Sask. housing market starting to rebound as economy reopens

As Saskatchewan’s economy begins to open back up, the province’s housing market is rebounding.

During the midst of the pandemic in April, housing sales were down 50 percent compared to April 2019. The market rebounded in May, only seeing a 14 percent decline in sales.

While sales are still lower than last year, Jason Yochim, CEO of the Saskatchewan Realtors Association says the rebound can be attributed to how the market prepared for the pandemic.

“I think  we can attribute that to some of the decisions we made early on to give consumers confidence that when their home is on the market that they would be protected because we had a number of things that we told our members that we wanted them to practice, as far as best practices to protect themselves, protect the homeowner, protect the buyers,” said Yochim. “I think it’s about that comfort level.”

Yochim says that the real estate industry’s use of technology made it easy to prepare for the health guidelines for COVID-19, adding that Facebook Live tours have become very popular.

“A lot of the tools that were adopted by our members in the last number of months, or even years, have pretty much prepared us for this,” said Yochim. “The consumer buying experience as well, is such, that they get onto the internet and search different websites, so that when it comes time to viewing a property, there’s only a handful, or less, of properties that they actually want to see.”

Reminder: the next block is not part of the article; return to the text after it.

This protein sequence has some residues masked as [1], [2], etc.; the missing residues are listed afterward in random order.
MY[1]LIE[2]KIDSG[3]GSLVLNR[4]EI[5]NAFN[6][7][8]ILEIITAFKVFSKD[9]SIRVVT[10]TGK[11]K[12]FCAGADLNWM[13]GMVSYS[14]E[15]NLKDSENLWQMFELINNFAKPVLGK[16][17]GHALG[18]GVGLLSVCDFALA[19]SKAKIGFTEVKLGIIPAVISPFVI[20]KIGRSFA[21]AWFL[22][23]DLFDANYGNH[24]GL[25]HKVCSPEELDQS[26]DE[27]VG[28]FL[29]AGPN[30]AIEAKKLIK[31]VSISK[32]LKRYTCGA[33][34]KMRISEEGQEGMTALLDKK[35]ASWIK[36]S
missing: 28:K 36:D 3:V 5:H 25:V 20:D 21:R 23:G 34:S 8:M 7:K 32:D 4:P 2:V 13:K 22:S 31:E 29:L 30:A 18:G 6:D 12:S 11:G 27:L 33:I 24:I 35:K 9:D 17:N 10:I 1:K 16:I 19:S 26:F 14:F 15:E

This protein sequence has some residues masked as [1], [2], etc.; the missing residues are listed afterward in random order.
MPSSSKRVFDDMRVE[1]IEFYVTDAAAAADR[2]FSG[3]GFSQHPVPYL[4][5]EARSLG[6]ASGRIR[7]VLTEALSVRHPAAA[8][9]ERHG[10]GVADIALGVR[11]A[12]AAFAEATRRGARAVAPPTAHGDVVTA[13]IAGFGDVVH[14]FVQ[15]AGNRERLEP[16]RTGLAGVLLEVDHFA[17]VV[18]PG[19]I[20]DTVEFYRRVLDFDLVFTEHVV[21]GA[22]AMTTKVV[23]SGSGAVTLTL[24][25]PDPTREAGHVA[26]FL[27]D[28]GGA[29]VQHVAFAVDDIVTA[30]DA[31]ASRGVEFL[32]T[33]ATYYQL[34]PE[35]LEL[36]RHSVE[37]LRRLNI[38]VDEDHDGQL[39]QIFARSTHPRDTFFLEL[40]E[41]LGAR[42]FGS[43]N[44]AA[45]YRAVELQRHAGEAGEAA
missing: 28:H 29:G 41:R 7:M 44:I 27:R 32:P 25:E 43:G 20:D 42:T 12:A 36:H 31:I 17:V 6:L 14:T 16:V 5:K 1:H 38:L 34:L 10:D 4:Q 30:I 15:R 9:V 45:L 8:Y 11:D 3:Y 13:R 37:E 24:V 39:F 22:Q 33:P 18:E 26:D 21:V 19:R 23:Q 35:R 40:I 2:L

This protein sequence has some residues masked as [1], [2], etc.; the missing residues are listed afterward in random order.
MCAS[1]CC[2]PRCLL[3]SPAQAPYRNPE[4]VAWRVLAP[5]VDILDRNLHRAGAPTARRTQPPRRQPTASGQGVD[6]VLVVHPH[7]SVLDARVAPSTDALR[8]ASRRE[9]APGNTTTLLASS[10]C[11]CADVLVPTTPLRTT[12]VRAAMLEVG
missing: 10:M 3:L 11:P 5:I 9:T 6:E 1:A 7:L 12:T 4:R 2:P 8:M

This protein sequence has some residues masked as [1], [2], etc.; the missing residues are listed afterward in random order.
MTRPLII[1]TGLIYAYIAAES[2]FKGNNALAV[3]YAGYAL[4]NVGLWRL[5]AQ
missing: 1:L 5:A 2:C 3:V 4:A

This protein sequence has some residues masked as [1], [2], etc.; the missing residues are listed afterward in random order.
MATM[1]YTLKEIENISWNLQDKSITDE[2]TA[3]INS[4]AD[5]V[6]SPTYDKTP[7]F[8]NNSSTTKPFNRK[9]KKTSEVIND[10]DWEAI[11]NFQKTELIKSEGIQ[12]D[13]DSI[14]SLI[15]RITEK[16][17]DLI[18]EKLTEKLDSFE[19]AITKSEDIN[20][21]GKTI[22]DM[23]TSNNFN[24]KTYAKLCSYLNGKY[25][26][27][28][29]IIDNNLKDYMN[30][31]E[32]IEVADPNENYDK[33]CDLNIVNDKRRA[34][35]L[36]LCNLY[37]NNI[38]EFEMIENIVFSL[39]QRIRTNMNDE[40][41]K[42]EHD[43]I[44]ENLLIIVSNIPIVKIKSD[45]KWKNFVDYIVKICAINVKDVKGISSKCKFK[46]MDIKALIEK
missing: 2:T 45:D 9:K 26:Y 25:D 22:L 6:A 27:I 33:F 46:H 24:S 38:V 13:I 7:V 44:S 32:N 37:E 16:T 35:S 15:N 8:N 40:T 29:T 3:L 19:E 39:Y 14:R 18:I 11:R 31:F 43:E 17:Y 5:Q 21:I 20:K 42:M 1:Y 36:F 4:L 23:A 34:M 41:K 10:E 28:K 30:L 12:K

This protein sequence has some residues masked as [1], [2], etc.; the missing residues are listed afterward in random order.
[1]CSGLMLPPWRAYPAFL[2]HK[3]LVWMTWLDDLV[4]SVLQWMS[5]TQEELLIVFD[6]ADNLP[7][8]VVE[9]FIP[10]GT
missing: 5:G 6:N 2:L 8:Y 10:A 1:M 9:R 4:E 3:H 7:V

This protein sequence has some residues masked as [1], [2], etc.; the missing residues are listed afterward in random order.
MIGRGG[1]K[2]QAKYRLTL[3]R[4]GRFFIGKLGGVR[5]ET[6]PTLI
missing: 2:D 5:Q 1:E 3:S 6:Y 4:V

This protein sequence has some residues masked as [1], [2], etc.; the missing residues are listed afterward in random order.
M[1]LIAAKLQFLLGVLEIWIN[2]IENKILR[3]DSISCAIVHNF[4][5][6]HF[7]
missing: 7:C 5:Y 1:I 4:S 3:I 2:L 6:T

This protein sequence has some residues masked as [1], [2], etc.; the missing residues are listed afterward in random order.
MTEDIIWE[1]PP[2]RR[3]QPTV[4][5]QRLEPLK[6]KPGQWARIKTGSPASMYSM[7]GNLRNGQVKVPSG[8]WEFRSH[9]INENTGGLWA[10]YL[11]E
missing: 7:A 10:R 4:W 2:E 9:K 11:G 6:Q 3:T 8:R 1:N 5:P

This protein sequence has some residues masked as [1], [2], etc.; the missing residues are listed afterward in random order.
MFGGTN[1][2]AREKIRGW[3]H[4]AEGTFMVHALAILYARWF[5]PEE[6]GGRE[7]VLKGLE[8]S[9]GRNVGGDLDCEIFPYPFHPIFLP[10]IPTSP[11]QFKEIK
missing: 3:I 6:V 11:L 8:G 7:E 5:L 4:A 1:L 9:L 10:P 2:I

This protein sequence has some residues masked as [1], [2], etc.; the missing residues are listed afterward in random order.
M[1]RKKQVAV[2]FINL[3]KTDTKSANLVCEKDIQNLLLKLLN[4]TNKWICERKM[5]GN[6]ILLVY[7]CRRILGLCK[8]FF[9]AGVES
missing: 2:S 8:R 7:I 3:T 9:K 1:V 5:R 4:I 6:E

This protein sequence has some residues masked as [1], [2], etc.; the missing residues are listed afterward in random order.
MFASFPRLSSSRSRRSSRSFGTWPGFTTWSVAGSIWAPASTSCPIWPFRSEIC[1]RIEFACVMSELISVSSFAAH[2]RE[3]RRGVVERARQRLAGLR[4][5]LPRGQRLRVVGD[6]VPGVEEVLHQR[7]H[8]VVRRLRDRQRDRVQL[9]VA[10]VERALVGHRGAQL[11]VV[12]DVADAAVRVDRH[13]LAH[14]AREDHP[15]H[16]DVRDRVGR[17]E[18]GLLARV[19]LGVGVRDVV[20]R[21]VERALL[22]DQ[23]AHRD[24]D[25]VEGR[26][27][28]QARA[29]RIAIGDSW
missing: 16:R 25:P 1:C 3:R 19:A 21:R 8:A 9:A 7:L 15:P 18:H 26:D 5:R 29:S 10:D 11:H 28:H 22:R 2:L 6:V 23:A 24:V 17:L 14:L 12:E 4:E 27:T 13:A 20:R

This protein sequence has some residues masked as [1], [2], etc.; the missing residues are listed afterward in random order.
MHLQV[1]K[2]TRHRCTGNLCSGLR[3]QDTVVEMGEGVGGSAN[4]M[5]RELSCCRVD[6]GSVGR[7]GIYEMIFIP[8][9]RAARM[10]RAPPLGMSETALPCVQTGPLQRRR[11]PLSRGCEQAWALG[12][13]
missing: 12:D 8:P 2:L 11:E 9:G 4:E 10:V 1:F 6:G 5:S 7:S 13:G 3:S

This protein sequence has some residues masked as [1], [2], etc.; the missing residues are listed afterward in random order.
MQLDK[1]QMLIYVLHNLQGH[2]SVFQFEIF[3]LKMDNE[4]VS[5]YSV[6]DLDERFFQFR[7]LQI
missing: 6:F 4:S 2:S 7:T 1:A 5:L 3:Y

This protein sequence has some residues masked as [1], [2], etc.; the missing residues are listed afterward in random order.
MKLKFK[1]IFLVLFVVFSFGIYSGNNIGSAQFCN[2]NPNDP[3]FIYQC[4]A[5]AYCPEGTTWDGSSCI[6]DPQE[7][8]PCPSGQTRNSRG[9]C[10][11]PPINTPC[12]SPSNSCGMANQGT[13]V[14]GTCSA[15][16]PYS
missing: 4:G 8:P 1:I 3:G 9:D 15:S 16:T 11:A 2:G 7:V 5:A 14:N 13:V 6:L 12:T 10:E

Yochim adds that he expects to see the demand in the coming months, makeup for the demand lost in April and May.

He says the future of the housing market in Saskatchewan post-pandemic, is relatively bright, despite what some studies have shown.

“I’m optimistic about the future of the market in Saskatchewan,” said Yochim. “The economic driver is what will determine how the market goes. The more transactions we can have, the more people that are out there working again, then everything just spins off from there because those working people need homes and places to live. It keeps that economy strong.”

Yochim says that one hurdle that the provincial housing market will need to overcome in the next few months is pent up demand and an increase in inventory levels.

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